istock_000003593234xsmall.jpgWhat I meant was something even more terrible. When I said that I saw the Emergent Church shedding the Bible, I meant the pastors.

Since the Emergent movement is basically post-modernism gone to seed in the church, the Bible with all of its truth claims and dogma will eventually find its way out of the ‘church’ entirely. Already Scripture is not much more than a starting point, so its disappearance will be gradually and mostly unnoticed.

These churches may also end up without pastors, at least as we know them. Post-modern foundations instantly undermine the purpose of a pastor, at least as a teacher of some kind. Most likely, pastors will devolve to being paid cheerleaders and administrators. When truth claims are deemed oppressive, that aspect of the pastor’s job (preaching the Word) is pretty much unwanted.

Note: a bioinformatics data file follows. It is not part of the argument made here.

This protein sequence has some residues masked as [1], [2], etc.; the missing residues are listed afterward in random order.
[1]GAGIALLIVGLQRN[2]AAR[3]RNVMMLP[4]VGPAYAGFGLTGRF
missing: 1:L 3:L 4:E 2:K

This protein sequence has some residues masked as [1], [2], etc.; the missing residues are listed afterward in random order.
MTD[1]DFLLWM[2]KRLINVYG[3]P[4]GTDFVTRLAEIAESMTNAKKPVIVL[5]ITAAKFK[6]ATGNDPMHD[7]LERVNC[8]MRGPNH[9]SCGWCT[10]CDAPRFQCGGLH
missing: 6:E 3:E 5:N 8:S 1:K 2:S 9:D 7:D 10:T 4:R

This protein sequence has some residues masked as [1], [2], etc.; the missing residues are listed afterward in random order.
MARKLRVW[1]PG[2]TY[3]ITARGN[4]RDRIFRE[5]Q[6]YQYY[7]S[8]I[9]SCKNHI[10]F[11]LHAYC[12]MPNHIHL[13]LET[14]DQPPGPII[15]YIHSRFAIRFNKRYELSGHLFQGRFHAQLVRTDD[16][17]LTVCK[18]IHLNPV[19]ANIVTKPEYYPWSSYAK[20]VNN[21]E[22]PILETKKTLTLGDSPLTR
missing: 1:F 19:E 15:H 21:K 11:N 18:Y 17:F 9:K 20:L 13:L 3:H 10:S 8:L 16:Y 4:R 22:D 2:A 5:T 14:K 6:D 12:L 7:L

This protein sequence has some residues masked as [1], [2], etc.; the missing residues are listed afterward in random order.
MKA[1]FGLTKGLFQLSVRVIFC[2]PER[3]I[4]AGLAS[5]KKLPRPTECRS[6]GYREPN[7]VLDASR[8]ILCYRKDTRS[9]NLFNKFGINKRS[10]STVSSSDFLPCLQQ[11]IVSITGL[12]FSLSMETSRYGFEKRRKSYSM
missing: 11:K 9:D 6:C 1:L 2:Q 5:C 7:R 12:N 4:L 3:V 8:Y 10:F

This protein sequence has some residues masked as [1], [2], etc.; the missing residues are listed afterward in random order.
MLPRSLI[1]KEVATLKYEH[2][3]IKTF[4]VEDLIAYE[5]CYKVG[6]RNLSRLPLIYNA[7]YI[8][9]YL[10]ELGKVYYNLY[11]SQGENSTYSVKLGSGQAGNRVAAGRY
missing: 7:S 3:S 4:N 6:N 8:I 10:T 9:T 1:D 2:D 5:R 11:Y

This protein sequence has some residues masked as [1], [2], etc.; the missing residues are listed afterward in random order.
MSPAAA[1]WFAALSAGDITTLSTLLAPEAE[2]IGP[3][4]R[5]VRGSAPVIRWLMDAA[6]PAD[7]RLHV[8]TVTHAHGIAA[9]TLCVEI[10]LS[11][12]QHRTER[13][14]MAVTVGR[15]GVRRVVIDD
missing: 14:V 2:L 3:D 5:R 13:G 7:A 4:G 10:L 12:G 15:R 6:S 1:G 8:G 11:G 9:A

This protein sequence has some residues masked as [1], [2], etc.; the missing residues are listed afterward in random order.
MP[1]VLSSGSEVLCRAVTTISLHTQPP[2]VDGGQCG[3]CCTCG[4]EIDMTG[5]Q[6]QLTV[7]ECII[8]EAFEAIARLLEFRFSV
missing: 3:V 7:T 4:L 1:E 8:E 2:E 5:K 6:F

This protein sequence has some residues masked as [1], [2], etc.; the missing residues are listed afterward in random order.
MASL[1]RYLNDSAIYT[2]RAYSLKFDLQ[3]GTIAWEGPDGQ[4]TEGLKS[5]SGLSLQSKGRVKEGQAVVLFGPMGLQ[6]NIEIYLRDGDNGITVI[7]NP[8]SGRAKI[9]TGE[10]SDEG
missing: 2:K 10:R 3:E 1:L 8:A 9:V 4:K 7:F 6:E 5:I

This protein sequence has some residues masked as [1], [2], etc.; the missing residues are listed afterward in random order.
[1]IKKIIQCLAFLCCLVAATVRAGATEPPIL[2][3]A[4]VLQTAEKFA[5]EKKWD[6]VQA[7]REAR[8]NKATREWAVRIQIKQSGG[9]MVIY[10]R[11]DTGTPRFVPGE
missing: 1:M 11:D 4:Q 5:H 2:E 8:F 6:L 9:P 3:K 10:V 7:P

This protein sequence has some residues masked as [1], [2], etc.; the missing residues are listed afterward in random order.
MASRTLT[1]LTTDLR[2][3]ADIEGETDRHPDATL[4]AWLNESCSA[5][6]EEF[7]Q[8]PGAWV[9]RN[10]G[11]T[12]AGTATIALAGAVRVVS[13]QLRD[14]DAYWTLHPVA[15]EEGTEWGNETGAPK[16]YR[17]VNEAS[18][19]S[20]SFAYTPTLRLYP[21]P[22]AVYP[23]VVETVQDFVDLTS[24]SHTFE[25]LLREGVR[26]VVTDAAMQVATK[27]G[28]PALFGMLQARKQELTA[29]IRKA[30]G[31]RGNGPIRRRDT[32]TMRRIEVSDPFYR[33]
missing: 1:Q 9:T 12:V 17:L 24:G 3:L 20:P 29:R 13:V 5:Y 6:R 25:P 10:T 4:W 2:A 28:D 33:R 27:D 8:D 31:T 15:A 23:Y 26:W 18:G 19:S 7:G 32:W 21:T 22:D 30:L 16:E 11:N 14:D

Imagine that: churches without Bibles OR pastors! And yet, it makes sense, doesn’t it?

That is a scary thought. When churches empty themselves of their authority, the Bible, and the stewards of that authority, the result is that Christ’s churches will be primed to be filled with something other than Christ. What’s more, I believe that eventually the world will reject the silly conclusions that we come to when we cut out the legs of truth. They will realize that relativism demands that we be permissive of every form of perversion. the free pursuit of perversion will lead to anarchy, and anarchy will encroach on their ability to pursue their own good. Post-modernism WILL be rejected.